As westerners turn to apples and pumpkins in October, a little-known Chinese crop is coming into season: jiaobai (茭白), also known as wild rice stem or water bamboo shoots. According to The Hutong, jiaobai is a yin food that can "clear away heat, relieve thirst produce body fluids, promote urination, reduce dampness and induce bowel movements." Had one too many glasses of Pinot with the girls? Apparently jiaobai can help detoxify the body. Read on for five simple ways to cook with this vegetable.
Pork and jiaobai stir-fry 茭白炒肉丝 (jiaobai chao rousi) Former Time Out Dining Editor Shanti Christensen shares a three-step recipe for Nanjing-style pork and jiaobai stir-fry on her blog. Using ginger, green onions, soy sauce, vinegar, and chilies, the ingredients are basic and easy-to-find.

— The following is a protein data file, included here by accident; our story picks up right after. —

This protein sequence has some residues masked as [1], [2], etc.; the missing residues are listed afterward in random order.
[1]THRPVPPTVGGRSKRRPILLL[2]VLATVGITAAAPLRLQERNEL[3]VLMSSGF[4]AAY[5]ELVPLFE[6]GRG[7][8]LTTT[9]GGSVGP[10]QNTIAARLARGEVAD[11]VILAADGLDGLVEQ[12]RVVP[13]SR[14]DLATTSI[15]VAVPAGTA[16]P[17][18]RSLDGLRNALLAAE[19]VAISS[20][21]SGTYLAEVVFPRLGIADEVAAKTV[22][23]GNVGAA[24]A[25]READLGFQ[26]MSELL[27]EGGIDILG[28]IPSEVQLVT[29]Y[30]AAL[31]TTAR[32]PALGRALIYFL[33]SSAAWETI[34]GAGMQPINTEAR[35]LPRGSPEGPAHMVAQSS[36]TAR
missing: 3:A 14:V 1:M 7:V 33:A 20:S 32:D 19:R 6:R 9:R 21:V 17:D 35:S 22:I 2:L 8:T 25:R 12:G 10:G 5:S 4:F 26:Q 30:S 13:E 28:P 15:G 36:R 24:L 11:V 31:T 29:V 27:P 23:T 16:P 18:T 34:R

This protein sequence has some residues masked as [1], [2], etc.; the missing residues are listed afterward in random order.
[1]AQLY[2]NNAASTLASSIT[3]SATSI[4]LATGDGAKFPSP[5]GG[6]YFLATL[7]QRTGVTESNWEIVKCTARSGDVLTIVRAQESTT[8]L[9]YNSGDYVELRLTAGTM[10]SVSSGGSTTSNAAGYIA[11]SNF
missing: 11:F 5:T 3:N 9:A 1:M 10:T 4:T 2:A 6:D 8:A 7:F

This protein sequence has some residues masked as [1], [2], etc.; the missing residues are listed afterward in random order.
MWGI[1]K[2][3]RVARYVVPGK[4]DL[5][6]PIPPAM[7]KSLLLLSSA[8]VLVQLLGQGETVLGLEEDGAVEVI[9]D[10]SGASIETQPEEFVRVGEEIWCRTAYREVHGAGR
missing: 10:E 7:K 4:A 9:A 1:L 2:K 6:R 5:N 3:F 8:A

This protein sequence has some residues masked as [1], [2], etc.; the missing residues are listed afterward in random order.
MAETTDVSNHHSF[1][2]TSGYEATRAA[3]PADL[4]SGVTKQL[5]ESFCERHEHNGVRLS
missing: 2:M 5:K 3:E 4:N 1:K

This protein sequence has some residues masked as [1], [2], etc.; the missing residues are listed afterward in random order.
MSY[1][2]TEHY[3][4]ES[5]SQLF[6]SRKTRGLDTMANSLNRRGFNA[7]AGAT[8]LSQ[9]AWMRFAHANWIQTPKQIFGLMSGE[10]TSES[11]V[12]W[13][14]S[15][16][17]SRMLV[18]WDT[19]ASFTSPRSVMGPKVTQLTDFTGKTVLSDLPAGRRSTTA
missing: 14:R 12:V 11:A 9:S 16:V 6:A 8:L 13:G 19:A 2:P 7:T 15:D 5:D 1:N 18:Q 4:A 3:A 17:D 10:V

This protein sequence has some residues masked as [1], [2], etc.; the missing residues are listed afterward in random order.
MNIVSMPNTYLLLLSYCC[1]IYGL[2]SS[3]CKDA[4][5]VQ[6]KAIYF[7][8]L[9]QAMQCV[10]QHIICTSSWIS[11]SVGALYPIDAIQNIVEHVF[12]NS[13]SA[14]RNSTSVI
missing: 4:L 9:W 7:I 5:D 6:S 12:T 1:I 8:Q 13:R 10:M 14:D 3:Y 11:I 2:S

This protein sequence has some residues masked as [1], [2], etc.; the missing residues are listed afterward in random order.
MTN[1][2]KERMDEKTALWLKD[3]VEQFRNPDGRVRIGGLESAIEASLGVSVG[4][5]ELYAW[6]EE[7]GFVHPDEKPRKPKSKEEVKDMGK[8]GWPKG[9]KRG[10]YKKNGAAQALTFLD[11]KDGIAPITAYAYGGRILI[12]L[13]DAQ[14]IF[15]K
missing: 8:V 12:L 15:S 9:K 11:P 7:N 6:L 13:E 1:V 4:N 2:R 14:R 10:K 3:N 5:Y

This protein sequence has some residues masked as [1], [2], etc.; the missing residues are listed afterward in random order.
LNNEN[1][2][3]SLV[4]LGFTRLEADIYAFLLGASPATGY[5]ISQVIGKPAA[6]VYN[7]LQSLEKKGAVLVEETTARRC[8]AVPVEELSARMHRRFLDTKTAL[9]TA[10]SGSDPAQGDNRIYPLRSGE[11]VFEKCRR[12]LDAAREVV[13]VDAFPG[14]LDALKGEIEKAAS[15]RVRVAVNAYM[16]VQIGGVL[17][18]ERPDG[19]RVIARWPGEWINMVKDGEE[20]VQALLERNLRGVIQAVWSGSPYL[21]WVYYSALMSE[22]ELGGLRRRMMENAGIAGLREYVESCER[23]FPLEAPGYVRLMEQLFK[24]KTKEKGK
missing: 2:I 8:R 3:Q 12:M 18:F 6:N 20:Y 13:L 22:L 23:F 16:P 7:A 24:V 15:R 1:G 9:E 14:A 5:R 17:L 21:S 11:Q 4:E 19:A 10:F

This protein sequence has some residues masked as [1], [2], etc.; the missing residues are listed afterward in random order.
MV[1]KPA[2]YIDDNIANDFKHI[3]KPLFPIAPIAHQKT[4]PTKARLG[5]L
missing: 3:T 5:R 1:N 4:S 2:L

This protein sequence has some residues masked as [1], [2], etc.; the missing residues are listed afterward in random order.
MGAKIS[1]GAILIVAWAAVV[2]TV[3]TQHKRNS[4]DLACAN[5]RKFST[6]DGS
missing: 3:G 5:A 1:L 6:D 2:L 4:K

Stir-fried jiaobai and edamame 清炒茭白毛豆 (qingchao jiaobai maodou) It doesn’t get any easier than this, folks. Put sliced jiaobai and edamame beans into a wok, stir-fry with a bit of oil, remove from heat, and sprinkle with salt. Original recipe in Chinese here.
Jiaobai with mushrooms This recipe refers to jiaobai as "water bamboo." Jiaobai can often be substituted for young bamboo in recipes, owing to its firmness and mild taste.
Hot-and-sour jiaobai Featuring step-by-step pictures, this slightly Chinglish-y recipe uses chili sauce for a bit more of a kick.
Stir-fried three-veggie combo 炒素三丝 (chao su sansi)
This vegetarian recipe combines julienned jiaobai, carrot, and mushrooms. Simply toss them into a wok with a bit of garlic and oil, remove from heat, and add salt and chopped green onions. Step-by-step pictures with Chinese instructions here.
When produce is available year-round at Beijing’s farms and greenhouses, it’s easy to forget that each fruit and vegetable has its own sowing and harvesting cycle. Eating seasonally not only ensures the best-quality produce, it also helps maintain our body’s yin and yang balance, according to TCM. The Seasonal Eats series on beijingkids introduces foods best eaten this month.
Photos: Wikimedia Commons, Xiachufang,